The cotton tree known as the semul/semal/salmal in various parts of the country has a number of folk tales woven into its appearance, its origin and as is the case with all ancient literature, with the moral fabric of the society that holds it sacred.

One story is from Orissa where the tree is an inadvertent part of a king’s search for heirs. The story goes, a local and powerful king from the village of Judagarh had two wives but was childless. He loved his wives and did not want another one so he set a reward out—half the village as his kingdom, for anyone who cured the queens of their infertility.

A demon called Kaliya Dano lived in the next village. The demon had spent most of his life masquerading as a holy man and had quite mastered the art of preying into the vulnerabilities of the rich. He responded to the kings’ call with an elaborate plan. The king felt hopeful and did as Dano asked; he sent his queens to the neighbouring village.

Dano wasted no time in doing what he intended to do and within a few days of the queens arriving at his doorstep, he ate them up. The king soon grew anxious but whenever he sent his men to look into the matter, they came back with the same report. Dano was deep in penance and not talking.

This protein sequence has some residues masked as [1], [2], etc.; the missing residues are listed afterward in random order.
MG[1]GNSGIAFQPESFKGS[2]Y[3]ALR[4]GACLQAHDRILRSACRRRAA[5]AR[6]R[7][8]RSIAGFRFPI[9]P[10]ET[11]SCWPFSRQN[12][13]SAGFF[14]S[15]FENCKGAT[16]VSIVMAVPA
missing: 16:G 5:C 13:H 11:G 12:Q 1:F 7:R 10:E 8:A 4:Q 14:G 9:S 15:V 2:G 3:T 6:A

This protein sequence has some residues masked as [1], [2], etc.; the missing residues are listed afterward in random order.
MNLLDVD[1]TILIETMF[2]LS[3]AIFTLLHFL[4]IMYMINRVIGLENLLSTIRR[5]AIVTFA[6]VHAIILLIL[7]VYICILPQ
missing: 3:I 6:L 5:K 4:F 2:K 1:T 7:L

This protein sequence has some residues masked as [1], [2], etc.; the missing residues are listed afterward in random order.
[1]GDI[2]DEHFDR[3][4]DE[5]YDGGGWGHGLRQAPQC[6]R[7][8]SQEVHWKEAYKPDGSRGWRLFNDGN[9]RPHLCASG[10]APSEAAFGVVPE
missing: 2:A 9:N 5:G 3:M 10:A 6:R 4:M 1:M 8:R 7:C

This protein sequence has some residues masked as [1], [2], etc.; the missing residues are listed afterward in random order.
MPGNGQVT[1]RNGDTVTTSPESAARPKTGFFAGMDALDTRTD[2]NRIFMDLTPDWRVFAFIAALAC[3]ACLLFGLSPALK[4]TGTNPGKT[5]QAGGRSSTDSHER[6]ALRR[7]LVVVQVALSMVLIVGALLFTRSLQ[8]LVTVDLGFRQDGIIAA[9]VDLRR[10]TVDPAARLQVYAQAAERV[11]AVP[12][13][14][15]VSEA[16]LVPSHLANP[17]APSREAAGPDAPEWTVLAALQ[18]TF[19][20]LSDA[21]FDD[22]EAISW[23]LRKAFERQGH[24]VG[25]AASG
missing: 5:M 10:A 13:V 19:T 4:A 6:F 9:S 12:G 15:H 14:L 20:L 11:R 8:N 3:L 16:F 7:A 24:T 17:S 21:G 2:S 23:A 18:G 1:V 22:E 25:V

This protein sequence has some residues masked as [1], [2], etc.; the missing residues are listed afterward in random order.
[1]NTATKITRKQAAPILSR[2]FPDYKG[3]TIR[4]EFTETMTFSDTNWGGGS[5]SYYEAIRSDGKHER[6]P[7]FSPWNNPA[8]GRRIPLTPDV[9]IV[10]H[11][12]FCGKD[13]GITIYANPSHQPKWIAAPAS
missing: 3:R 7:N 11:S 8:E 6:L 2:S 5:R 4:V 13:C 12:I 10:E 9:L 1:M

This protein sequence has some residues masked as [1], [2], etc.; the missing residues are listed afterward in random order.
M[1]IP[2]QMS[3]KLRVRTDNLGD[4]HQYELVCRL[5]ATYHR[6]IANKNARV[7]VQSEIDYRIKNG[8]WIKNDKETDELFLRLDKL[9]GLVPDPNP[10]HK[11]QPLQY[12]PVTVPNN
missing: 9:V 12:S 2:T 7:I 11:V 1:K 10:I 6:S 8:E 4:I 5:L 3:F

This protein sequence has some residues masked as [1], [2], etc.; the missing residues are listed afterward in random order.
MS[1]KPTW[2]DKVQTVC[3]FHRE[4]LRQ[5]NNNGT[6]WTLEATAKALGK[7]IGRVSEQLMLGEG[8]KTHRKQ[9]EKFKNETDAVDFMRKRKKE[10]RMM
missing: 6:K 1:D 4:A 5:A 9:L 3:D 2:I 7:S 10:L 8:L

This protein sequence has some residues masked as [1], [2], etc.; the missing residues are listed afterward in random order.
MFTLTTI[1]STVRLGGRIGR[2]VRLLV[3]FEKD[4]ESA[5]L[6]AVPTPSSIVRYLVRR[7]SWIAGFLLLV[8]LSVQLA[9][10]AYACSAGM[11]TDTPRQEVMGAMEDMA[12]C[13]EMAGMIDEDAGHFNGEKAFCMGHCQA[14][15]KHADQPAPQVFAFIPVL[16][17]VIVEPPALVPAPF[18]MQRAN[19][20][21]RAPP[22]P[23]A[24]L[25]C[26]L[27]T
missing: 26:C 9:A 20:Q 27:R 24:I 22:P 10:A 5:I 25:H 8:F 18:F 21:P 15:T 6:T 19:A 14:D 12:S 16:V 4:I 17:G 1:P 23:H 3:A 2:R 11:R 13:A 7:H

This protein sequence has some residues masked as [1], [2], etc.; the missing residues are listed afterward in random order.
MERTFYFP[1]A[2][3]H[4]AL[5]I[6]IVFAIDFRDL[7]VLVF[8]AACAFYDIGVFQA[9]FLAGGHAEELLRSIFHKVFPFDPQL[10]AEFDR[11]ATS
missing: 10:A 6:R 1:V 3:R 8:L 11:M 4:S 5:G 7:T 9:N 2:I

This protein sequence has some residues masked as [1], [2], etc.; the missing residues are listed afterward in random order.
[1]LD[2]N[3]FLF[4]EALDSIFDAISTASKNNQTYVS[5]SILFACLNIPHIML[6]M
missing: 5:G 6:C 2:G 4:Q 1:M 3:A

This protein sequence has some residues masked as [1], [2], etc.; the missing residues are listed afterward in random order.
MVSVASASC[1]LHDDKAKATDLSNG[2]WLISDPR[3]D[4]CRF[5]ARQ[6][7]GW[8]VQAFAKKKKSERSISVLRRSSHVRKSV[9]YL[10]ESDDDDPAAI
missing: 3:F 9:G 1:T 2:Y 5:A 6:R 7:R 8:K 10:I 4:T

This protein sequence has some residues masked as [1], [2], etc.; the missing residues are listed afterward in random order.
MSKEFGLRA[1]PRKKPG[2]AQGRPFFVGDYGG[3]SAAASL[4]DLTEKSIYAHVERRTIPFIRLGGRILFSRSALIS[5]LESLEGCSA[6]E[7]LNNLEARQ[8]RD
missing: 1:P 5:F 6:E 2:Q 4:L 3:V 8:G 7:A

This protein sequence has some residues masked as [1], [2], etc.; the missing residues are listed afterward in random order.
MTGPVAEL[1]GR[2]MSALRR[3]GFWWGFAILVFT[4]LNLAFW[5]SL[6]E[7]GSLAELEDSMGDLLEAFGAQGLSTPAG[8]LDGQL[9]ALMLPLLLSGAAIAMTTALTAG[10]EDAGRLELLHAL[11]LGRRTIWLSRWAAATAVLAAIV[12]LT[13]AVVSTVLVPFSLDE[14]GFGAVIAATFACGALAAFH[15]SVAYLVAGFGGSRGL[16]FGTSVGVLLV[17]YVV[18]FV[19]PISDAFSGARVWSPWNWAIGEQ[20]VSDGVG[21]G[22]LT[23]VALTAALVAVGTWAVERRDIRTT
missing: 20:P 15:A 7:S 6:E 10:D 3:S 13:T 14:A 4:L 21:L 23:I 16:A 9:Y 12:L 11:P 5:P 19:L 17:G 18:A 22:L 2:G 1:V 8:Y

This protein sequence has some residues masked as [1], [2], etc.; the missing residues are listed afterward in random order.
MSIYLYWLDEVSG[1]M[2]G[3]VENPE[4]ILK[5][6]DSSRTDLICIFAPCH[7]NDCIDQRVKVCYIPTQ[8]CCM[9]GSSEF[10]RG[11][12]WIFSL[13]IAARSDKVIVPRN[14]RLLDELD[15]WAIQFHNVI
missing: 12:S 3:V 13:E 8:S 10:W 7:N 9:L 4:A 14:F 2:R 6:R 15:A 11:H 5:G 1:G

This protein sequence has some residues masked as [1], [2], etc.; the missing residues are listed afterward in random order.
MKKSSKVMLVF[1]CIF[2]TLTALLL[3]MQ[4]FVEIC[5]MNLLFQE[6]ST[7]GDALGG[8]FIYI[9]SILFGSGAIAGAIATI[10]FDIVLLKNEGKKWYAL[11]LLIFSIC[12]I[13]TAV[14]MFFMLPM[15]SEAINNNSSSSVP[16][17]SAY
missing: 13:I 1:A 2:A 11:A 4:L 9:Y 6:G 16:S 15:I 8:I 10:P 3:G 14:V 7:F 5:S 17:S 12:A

Days turned to weeks and months and the king’s patience grew thin. Finally he gathered his army together and marched into Dano’s village. Upon seeing the marching men make their way to his home Dano fled into the forest. The king stormed into the hut only to find it empty, no queens and no demon but only skulls and bones.

The king and his men gave chase to see Dano clambering up a Semul tree. The demon, to keep the men from following him up, pulled out his sharp teeth and pushed them into the trunk so that no one could climb up after him. And there he perches to this day, is teeth preventing others from going up and also preventing him from coming down.

Also read: Cotton trees and Draupadi

Story collected by: Arundhuti Dasgupta

Location: Orissa

Source: Brahma’s hair on the mythology of Indian plants, Maneka Gandhi Yasmin Singh